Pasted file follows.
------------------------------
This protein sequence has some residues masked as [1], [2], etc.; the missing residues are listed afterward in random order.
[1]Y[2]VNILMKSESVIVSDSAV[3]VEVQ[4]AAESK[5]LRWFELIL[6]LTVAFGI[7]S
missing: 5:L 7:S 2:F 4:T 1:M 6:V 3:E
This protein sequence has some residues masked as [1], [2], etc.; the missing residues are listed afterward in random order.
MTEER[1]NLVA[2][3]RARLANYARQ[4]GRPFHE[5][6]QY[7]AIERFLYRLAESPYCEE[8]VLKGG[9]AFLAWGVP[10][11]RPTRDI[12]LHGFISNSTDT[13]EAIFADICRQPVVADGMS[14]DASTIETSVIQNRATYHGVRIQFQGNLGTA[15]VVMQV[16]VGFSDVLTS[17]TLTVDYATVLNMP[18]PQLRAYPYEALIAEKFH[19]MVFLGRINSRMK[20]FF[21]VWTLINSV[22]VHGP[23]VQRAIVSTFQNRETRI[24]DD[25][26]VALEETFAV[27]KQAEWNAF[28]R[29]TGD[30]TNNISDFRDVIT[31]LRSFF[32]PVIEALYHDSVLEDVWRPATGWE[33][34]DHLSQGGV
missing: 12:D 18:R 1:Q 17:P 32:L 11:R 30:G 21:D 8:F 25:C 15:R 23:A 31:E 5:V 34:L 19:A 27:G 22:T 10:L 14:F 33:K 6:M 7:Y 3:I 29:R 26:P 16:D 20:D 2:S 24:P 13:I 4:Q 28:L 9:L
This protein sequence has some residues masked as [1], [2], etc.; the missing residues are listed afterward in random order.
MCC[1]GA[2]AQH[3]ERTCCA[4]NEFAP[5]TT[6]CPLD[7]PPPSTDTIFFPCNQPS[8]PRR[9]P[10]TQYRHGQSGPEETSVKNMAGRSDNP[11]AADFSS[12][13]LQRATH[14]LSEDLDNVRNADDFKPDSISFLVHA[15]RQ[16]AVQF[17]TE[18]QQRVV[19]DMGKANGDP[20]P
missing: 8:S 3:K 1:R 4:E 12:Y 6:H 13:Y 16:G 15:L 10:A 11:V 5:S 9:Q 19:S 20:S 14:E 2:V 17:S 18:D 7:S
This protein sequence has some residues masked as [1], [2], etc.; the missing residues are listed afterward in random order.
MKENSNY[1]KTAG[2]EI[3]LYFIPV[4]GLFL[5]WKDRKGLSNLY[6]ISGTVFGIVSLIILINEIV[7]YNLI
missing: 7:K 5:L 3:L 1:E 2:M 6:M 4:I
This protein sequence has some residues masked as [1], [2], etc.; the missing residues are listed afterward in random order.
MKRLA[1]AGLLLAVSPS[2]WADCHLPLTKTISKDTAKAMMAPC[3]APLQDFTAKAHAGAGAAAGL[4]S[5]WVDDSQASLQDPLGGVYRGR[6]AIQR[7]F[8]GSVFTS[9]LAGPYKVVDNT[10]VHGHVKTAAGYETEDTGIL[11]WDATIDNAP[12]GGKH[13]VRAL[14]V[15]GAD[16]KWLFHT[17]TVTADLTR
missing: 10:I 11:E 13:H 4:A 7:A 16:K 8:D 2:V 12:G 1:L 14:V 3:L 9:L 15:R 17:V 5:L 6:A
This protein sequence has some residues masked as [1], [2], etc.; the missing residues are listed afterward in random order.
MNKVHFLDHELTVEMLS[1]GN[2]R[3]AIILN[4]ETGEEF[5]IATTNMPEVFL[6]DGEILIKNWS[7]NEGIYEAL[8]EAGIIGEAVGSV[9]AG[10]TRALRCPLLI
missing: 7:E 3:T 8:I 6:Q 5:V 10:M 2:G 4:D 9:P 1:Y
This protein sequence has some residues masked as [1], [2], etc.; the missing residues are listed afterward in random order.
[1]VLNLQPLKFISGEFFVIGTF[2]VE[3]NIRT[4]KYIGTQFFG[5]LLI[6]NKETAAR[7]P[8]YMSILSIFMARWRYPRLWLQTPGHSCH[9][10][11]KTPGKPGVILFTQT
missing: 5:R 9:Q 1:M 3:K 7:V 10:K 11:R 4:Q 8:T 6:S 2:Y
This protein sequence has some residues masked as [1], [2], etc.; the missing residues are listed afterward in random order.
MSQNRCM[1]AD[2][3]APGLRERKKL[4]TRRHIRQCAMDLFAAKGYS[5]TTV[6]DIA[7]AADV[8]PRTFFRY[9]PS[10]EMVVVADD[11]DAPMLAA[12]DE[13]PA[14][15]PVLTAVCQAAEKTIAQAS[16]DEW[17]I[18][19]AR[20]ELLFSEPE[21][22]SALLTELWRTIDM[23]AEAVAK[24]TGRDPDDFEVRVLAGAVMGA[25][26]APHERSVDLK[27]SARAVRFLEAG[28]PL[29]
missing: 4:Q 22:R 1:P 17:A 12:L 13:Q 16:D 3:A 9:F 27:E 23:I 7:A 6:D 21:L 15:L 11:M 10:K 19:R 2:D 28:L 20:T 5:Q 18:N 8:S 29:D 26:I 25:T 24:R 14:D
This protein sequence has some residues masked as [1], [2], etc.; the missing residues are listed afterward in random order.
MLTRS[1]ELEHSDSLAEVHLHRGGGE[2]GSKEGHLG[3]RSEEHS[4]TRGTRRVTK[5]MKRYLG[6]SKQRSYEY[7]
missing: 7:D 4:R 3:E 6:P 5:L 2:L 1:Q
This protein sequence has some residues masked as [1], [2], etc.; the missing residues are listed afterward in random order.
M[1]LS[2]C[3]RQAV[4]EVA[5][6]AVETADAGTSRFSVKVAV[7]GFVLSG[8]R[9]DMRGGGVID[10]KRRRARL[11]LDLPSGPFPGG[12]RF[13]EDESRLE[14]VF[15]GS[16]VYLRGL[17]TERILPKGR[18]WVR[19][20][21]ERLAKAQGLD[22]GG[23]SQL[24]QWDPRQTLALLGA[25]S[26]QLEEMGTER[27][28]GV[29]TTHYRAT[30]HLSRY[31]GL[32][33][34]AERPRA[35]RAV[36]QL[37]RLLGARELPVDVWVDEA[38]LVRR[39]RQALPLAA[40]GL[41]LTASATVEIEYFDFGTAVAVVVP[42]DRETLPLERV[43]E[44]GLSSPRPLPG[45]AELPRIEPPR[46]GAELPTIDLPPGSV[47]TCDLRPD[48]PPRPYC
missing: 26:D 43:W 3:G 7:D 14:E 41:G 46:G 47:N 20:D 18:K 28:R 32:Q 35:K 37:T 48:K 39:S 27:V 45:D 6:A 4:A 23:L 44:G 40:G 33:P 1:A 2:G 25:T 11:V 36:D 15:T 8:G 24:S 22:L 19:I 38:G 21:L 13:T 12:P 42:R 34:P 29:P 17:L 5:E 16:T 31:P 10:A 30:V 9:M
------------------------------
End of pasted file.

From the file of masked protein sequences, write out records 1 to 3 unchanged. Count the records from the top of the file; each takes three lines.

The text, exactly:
This protein sequence has some residues masked as [1], [2], etc.; the missing residues are listed afterward in random order.
[1]Y[2]VNILMKSESVIVSDSAV[3]VEVQ[4]AAESK[5]LRWFELIL[6]LTVAFGI[7]S
missing: 5:L 7:S 2:F 4:T 1:M 6:V 3:E
This protein sequence has some residues masked as [1], [2], etc.; the missing residues are listed afterward in random order.
MTEER[1]NLVA[2][3]RARLANYARQ[4]GRPFHE[5][6]QY[7]AIERFLYRLAESPYCEE[8]VLKGG[9]AFLAWGVP[10][11]RPTRDI[12]LHGFISNSTDT[13]EAIFADICRQPVVADGMS[14]DASTIETSVIQNRATYHGVRIQFQGNLGTA[15]VVMQV[16]VGFSDVLTS[17]TLTVDYATVLNMP[18]PQLRAYPYEALIAEKFH[19]MVFLGRINSRMK[20]FF[21]VWTLINSV[22]VHGP[23]VQRAIVSTFQNRETRI[24]DD[25][26]VALEETFAV[27]KQAEWNAF[28]R[29]TGD[30]TNNISDFRDVIT[31]LRSFF[32]PVIEALYHDSVLEDVWRPATGWE[33][34]DHLSQGGV
missing: 12:D 18:R 1:Q 17:P 32:L 11:R 30:G 21:D 8:F 25:C 15:R 23:A 31:E 5:V 34:L 19:A 27:G 22:T 10:L 14:F 33:K 6:M 7:Y 3:I 29:R 26:P 16:D 20:D 2:S 24:P 13:I 4:Q 28:L 9:L
This protein sequence has some residues masked as [1], [2], etc.; the missing residues are listed afterward in random order.
MCC[1]GA[2]AQH[3]ERTCCA[4]NEFAP[5]TT[6]CPLD[7]PPPSTDTIFFPCNQPS[8]PRR[9]P[10]TQYRHGQSGPEETSVKNMAGRSDNP[11]AADFSS[12][13]LQRATH[14]LSEDLDNVRNADDFKPDSISFLVHA[15]RQ[16]AVQF[17]TE[18]QQRVV[19]DMGKANGDP[20]P
missing: 8:S 3:K 1:R 4:E 12:Y 6:H 13:Y 16:G 15:L 10:A 11:V 5:S 9:Q 19:S 20:S 14:E 2:V 17:S 18:D 7:S